Meyer AND, Thompson PJ, Khanna A, et al. J Am Med Inform Assoc. 2018;25:841-847.
Clinical decision support is a widely recommended patient safety strategy. This study examined whether a mobile application created by the Centers for Disease Control and Prevention improved clinician decision-making about anticoagulation test ordering for simulated case vignettes. Each participating physician completed a series of vignettes; half used the application and half did not. When using the application, physicians demonstrated greater diagnostic accuracy and confidence, and they needed less time to complete each vignette. The authors suggest that mobile applications may be useful for providing decision support.
Kossover-Smith RA, Coutts K, Hatfield KM, et al. Am J Infect Control. 2017;45:1018-1023.
Unsafe injection practices in health care settings have led to more than 50 disease outbreaks in the past 20 years. In this cross-sectional, voluntary survey across 8 states, 12% of responding physicians stated that needles were reused between patients in their workplace. Nearly 8% of physicians thought this was an acceptable practice. The authors discuss implications for the Center for Disease Control and Prevention's One & Only safe injection campaign.
Centers for Disease Control and Prevention; CDC.
The opioid crisis is a persisting patient safety problem. One approach to prevent misuse of opioids is to raise awareness of the addictive nature of the medication. This national campaign enlists communities and individual clinicians to provide patient education to address the opioid epidemic. The website offers videos and other resources to assist community-level efforts to reduce risk for opioid addiction.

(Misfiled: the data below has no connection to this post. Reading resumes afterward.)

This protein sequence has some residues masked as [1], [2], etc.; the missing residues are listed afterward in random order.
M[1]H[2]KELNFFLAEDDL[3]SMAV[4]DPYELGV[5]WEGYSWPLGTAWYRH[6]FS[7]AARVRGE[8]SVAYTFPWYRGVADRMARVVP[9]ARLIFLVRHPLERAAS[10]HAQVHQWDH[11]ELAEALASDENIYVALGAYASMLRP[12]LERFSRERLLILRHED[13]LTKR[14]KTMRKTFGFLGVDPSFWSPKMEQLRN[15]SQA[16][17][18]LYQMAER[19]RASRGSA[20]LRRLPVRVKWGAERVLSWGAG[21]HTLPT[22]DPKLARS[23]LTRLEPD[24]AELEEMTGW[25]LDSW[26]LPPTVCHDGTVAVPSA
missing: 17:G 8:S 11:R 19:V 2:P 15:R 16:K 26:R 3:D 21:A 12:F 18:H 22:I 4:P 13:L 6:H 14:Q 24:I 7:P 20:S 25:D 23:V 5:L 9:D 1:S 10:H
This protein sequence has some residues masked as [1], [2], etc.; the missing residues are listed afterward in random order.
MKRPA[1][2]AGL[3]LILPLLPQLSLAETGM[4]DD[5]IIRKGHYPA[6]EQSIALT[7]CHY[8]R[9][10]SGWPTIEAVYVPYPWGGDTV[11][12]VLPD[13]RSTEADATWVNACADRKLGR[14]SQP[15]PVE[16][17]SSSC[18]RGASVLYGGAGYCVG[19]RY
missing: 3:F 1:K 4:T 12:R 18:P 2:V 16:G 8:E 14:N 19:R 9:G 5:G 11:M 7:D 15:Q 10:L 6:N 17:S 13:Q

Centers for Disease Control and Prevention.

Dialysis is a common procedure that carries risks if not performed correctly. This initiative represents a collective effort that aims to develop, share, and test a set of interventions and tools to ensure the safety of dialysis.
Harvey AR, Basavaraju SV, Chung K-W, et al. Transfusion. 2014;55.
Health care–associated infection is a persistent patient safety problem. This website provides resources related to a national health care–associated infection and blood safety error monitoring program that allows organizations to identify areas of weakness and track the impact of improvements.
Berríos-Torres SI, Umscheid CA, Bratzler DW, et al. JAMA Surg. 2017;152.
Surgical site infections are a common hospital-acquired condition. This clinical guideline reviews the literature and gathers expert opinion to identify generalizable evidence-based strategies to reduce surgical site infections. The authors highlight antimicrobial, preoperative hygiene, glycemic control, and skin preparation procedures to prevent infection.